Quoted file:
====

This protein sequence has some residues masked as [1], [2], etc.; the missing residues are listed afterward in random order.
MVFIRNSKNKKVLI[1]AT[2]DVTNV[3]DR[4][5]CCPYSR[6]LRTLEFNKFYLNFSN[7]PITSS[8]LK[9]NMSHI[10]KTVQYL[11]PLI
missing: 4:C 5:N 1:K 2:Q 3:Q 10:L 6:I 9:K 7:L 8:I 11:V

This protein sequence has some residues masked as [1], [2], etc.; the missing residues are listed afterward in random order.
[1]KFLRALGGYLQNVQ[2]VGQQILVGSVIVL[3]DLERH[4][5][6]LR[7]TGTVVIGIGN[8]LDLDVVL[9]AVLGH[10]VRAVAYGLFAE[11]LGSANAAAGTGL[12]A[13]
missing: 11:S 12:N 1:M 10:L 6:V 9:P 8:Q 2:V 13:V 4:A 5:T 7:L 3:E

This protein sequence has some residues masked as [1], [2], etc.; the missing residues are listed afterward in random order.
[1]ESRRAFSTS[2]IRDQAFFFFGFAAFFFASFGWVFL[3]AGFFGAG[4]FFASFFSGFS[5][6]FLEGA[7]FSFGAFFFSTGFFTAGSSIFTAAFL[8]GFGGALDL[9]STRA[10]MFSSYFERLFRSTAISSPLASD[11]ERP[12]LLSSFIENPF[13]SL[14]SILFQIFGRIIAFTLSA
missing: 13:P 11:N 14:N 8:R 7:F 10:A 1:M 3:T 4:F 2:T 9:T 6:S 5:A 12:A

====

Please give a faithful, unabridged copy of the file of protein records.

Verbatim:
This protein sequence has some residues masked as [1], [2], etc.; the missing residues are listed afterward in random order.
MVFIRNSKNKKVLI[1]AT[2]DVTNV[3]DR[4][5]CCPYSR[6]LRTLEFNKFYLNFSN[7]PITSS[8]LK[9]NMSHI[10]KTVQYL[11]PLI
missing: 4:C 5:N 1:K 2:Q 3:Q 10:L 6:I 9:K 7:L 8:I 11:V

This protein sequence has some residues masked as [1], [2], etc.; the missing residues are listed afterward in random order.
[1]KFLRALGGYLQNVQ[2]VGQQILVGSVIVL[3]DLERH[4][5][6]LR[7]TGTVVIGIGN[8]LDLDVVL[9]AVLGH[10]VRAVAYGLFAE[11]LGSANAAAGTGL[12]A[13]
missing: 11:S 12:N 1:M 10:L 6:V 9:P 8:Q 2:V 13:V 4:A 5:T 7:L 3:E

This protein sequence has some residues masked as [1], [2], etc.; the missing residues are listed afterward in random order.
[1]ESRRAFSTS[2]IRDQAFFFFGFAAFFFASFGWVFL[3]AGFFGAG[4]FFASFFSGFS[5][6]FLEGA[7]FSFGAFFFSTGFFTAGSSIFTAAFL[8]GFGGALDL[9]STRA[10]MFSSYFERLFRSTAISSPLASD[11]ERP[12]LLSSFIENPF[13]SL[14]SILFQIFGRIIAFTLSA
missing: 13:P 11:N 14:N 8:R 7:F 10:A 1:M 3:T 4:F 2:T 9:T 6:S 5:A 12:A